Nyquist is based on LISP (XLISP) and I’d say that it is primarily used as a Functional programming language, though it does also have some Object orientated capability. One feature of Nyquist that can sometimes turn round and bite is that it uses lazy evaluation, though of course this also has benefits in terms of speed. Because of this it does not make a lot of sense to talk about the precise order of evaluation, because it is “on demand”.
Most of the primitives in Nyquist are written in C (highly optimised and largely computer generated). This is why working with sounds rather than samples is generally recommended, because then the inner loops run very much faster in the compiled C code than is possible in an (interpreted) LISP loop.
You are correct that most functions are non-destructive, and that snd-fetch is one of the exceptions (along with snd-fetch-array).
Just about everything in Nyquist are pointers. Even when dealing with multiple copies of a sound, in most cases they are just pointers to the same data.
A large part of the difficulty with warp and the environment is because Nyquist was developed as a standalone language which has been shoe-horned into Audacity. In the standalone version, if you set the start time of a sound for 10 minutes in the future, the sound does not start until that time. However, in Audacity the sound needs to be returned to the track, so it must be evaluated “out of time”. For the standalone version of Nyquist it is meaningless to consider time before the *start" time, because it doesn’t exist, but in Audacity we have a “frozen” timeline, so it is tempting to assume that we can refer to arbitrary points in time. Nyquist cannot back-track, time always goes forward for Nyquist. A further complication is that the precise details of how time are handled depend on the type of plug-in. For a “process” (effect) type plug-in, 1 second in “local” time is equivalent to the duration of the selection, whereas for a generate type plug-in, 1 second is equivalent to 1 second on the Audacity time line.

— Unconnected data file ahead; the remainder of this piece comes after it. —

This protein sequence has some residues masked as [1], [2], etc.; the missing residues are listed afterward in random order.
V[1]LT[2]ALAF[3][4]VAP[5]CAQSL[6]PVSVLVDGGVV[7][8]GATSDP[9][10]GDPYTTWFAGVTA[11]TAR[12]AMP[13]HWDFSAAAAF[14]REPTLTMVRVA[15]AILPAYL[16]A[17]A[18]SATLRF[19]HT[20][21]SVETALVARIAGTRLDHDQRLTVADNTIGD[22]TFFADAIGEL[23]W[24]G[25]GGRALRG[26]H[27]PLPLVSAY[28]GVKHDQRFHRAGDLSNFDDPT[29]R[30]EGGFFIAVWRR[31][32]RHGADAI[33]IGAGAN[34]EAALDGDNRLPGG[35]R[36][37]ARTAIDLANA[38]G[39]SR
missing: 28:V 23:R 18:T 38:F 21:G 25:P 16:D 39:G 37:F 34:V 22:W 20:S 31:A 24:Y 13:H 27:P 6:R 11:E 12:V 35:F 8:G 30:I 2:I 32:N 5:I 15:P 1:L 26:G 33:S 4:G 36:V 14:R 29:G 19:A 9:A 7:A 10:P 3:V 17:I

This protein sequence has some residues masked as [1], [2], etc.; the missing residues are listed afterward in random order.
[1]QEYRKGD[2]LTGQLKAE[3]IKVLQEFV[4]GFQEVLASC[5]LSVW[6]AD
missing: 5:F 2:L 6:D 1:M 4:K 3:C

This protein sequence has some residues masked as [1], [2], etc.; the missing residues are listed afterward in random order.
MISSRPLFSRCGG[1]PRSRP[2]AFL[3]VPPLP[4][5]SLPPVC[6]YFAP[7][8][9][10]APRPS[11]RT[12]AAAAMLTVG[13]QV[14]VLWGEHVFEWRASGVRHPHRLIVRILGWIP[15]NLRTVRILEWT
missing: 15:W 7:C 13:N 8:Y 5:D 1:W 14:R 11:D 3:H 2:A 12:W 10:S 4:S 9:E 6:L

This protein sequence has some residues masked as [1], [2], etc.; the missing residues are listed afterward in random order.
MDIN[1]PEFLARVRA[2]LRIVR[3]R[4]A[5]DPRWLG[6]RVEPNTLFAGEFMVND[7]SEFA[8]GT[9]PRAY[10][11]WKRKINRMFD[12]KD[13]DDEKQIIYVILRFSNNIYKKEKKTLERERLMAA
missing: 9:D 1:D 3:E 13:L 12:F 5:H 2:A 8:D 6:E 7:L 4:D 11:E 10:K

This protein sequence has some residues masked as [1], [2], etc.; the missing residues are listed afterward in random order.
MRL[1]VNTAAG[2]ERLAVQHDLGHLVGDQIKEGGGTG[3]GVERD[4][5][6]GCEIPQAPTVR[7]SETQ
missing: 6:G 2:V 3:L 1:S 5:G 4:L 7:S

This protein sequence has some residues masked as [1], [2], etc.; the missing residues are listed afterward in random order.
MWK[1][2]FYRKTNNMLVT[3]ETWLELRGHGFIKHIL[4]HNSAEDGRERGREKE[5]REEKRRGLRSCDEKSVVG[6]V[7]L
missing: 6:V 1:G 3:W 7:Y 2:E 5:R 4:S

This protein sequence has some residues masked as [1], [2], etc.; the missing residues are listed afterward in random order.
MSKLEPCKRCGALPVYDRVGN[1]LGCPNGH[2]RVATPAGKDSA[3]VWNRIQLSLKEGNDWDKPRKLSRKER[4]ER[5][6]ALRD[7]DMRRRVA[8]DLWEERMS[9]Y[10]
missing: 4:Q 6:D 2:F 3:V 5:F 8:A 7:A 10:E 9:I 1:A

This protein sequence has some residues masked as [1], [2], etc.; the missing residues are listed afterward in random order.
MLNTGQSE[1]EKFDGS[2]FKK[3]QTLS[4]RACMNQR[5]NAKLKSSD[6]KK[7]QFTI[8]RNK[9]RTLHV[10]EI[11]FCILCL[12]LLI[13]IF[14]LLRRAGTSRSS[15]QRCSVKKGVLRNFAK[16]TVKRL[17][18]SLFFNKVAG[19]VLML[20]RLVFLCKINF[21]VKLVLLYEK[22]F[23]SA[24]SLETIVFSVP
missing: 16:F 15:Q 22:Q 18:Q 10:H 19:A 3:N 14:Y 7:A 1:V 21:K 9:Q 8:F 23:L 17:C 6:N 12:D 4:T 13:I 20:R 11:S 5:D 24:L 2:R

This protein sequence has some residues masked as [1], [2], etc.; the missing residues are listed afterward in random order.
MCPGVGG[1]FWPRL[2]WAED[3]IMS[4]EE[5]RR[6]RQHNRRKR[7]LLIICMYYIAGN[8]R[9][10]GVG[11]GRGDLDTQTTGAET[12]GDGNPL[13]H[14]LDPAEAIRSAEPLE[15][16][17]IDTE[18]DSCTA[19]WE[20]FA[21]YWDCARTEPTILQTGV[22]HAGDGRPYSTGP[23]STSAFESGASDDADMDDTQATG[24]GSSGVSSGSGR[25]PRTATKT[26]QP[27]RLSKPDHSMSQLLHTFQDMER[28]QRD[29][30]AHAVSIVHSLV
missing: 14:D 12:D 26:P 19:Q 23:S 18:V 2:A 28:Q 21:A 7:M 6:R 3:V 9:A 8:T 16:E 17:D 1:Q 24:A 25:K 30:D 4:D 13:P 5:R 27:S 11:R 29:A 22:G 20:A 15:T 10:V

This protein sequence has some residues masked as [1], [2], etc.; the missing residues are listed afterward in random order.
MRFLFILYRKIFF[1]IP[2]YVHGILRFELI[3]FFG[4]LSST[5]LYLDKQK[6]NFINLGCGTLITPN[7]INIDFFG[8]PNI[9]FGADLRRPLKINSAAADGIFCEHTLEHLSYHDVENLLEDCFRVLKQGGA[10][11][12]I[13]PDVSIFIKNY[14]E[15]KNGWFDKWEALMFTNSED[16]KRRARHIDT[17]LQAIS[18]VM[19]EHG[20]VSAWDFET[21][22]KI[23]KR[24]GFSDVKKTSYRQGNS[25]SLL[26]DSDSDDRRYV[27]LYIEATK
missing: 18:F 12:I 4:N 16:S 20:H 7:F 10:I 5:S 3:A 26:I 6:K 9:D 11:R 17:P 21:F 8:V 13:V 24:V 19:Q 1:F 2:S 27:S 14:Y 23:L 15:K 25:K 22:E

The silence and sound finer analyzers supplied with Audacity do use snd-fetch to scan sequentially, so if that is acceptable, perhaps it’s not that prohibitive for my use on few-second selections.
I still don’t understand why my wrong versions went wrong… but somehow I managed to write some code that does what I want! Check this out, it’s actually more general than I even need, the example permutes AND replicates pieces of the sound, but in practice I’ll just want to cut out some pieces. (Sorry I don’t know how to quote code properly)
Your code is somewhat overshooting, because it duplicates the time management, which is already integrated in the high level functions (I feel a certain C influence…).
That’s alright, I do it myself in order to keep the control over the procedure. However, I then usually work with the low level functions (but only exceptionally with ‘snd-fetch’) due to their slimness.
As stated in the documentation, when sequencing succeeds without “cue” or “sound”, it must be regarded as a bug, rather than a feature.
I seldom use cue, but it is necessary if you want to make use of things like ‘stretch’, ‘sustain’ and so on.
seq has its own evaluation routine. You can read the comments in the (lisp) source code, if you’re interested.
Yes, your [(rest (rest …))]
(or better ‘(nthcdr 2…)’ will be needed if you want to extract individual time pairs. My code just uses the start of the last call as end for the new one.
I guess this recursive method works because there will different lexical contexts be established, whereas in the first case all is handled in the same environment and causes therefore time problems (as Steve suggested).
I think there is a bug in SND-SEQ (which is used by SEQ and SEQREP).
The upshot is that SEQ and SEQREP can only see “S” if it is in the first argument. Occurrences of “S” in the second or subsequent arguments are seen as NIL.
Thus, this will work:
(seq s (osc 60))
and this works:
(setq s1 s)
(seq (osc 60) s1)
but this doesn’t work:
(seq (osc 60) s)
;; returns: "error: bad argument type - NIL"
I’ve written to Roger Dannenberg about this and will post here if I get a reply.
The “environment” affecting the evaluation of a behavior involves the “lexical environment” of the lisp code in which the behevior object was constructed? They are “closures” somehow? So you mean your code would actually NOT be equivalent to just writing the expansion (seq (extract …) (seq (extract…) (s-rest …))) out? That sounds really weird and if that is correct I am tremendously confused.